- September 30, 2020
September marks a time of new beginnings. Autumn arrives, colours change, students return from holiday breaks, and for many new graduates they take their first step into graduate schemes. This September, much like the rest of the year, it’s not without its challenges. From university halls on lockdown to virtual inductions, institutions are having to adapt quickly to the demands of the environment. But what impact will Covid-19 have on those developing their skills ready for the early stages of their careers?
Consulting as a profession relies largely on developing relationships and utilising soft skills to enact change – skills that we predominantly develop through social engagements. At a time when many of us are encouraged to work from home, limit our activities and maintain small social bubbles, what skills should our leaders of the future ensure they continue to develop?
We’re probably all guilty of it. You’ve dialled into a webinar for an update, you hear some background noise, or perhaps you spot a message come through. That moment of lapsed concentration, and you’re no longer engaged in your meeting. Whilst this may not have a significant impact to start with, it can build bad habits. If these habits creep into the calls that require your investment in a conversation; to coach your client, provide insightful recommendations or offer support, the value you add diminishes.
Concentrate. Reaffirm. Feedback. Respond.
By following the principles of active listening, and providing that demonstration of understanding through reaffirmation, you gain empathy with your audience.
Zoom fatigue has hit most of us through this year, whether it’s the non-stop conference calls, or the influx of online quizzes held during the depths of lockdown. Being on camera all day has been exhausting, and to look after ourselves we are seeing a shift in ‘camera off’ calls. However, hidden from sight, we lack the ability to provide visual cues as both a presenter and in picking up on our audience’s response.
Rolled eyes, smiles, hand gestures. Small statements that can have a big impact on how a message is received. Being able to pick up those non-verbal cues can indicate the success of a message. In developing presentation skills, it’s important to remember these cues translate over camera, and similar emphasis should be placed on posture and facial expressions as would be face-to-face. From an observer’s perspective, encouraging the use of audience cameras to identify reactions is one approach, but we can also make up for the lack of cues in other ways;
- Follow up one-to-one with key influencers, two-way communication enables more openness in discussion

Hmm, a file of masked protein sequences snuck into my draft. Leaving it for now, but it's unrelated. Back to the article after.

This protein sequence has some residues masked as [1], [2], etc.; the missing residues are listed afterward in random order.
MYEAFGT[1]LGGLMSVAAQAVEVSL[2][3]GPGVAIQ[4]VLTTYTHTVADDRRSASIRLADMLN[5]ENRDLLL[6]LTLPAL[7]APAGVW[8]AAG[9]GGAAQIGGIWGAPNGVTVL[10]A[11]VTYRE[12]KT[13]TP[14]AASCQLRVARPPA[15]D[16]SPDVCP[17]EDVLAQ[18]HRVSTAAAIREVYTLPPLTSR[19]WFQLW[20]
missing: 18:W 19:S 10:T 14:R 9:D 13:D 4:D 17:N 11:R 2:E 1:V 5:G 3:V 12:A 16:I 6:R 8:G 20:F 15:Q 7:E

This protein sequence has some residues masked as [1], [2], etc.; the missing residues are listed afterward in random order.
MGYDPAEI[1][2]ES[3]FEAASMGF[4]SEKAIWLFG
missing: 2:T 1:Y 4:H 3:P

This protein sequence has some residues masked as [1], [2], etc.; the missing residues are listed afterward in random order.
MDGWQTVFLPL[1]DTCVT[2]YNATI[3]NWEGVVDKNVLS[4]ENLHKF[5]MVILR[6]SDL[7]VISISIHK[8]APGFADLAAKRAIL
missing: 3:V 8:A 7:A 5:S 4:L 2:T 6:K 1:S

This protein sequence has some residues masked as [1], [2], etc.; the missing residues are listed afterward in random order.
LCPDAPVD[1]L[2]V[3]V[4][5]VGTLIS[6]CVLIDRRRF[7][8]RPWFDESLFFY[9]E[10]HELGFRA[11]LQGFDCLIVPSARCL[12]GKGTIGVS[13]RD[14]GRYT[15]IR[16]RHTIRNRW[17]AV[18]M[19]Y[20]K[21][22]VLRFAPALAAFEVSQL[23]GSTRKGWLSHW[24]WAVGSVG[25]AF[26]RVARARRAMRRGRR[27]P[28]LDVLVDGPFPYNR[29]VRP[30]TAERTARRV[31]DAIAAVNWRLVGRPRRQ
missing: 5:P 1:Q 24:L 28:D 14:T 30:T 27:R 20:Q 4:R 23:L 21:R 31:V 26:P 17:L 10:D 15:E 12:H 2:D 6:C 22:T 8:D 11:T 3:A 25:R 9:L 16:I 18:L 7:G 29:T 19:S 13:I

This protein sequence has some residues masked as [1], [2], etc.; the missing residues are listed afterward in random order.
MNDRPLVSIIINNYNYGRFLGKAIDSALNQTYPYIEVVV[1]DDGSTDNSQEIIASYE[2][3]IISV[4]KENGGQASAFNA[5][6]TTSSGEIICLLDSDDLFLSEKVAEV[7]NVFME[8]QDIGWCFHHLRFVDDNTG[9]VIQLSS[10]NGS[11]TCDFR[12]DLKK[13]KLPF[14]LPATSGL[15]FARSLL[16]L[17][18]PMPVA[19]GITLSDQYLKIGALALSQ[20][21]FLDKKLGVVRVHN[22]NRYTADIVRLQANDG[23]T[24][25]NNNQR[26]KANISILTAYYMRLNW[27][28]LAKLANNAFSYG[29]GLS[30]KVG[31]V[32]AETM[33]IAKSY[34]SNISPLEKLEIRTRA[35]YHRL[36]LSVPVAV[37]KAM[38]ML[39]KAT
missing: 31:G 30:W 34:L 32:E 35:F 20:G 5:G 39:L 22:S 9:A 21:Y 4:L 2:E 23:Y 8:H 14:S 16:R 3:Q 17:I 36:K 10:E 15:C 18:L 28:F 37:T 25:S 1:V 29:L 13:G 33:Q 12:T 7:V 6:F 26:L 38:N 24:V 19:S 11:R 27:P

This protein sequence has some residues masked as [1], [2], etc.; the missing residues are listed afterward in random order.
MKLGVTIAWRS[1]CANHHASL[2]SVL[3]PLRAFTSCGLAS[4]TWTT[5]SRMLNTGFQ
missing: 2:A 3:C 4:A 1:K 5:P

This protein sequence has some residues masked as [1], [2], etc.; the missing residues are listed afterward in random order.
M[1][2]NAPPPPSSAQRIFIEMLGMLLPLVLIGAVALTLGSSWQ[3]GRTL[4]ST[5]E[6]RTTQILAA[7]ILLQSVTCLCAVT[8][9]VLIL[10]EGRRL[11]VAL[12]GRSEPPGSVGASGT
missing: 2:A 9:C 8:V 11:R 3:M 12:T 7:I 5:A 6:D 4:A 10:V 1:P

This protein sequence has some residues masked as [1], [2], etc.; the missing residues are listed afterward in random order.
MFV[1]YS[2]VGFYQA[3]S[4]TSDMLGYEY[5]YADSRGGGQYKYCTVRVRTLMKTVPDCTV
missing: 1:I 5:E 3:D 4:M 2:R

- Utilise anonymous opinion polls during sessions – show your audience there’s no repercussion for honest feedback
It’s probably hard to find a ‘skills of the future’ list without Emotional Intelligence being included nowadays. Being able to empathetically handle relationships, recognise emotions in others and respond in a way to generate the best outcome for all is a skill. This is one where isolation provides a challenge. However, like any skill, it can be developed with practice. Self-evaluation and observation provides a learning opportunity. Understand how you respond when environments change and use that to build your awareness of how others may react. By putting yourself in others’ shoes, you can continue to develop your awareness of mixed emotions and understand how best to find solutions and make decisions.
Teamwork / Virtual Collaboration
Carrying out work as part of a team is key to most professions. In consulting, this team can cross both your internal organisation and the client’s. This can prove challenging when company cultures differ, and requires adaptability to ensure work progresses to desired project demands. As we shift towards ‘the new normal’, it is expected that workplaces will see a greater emphasis on hybrid working environments. This will require teams to collaborate with colleagues, both in the room and virtually.
Creativity will be required to ensure teams can continue to engage in ways that generate the right level of interaction, and can inspire innovation through work. As always, teams function when players perform their role to the best of their ability. Space needs to be provided for the thinkers as well as the speakers when collaborating. Ensure individuals have time to prepare and the platforms to enable engagement.
Whilst these skills aren’t newly in demand, the way in which they will be developed is changing. Technology will continue to have an impact on high currency skills moving forwards, but it is clear that the fundamentals of communication, and interpersonal skills required for effective consulting and leadership, will continue to be in demand. As employers and educators, its key we continue to develop these skills.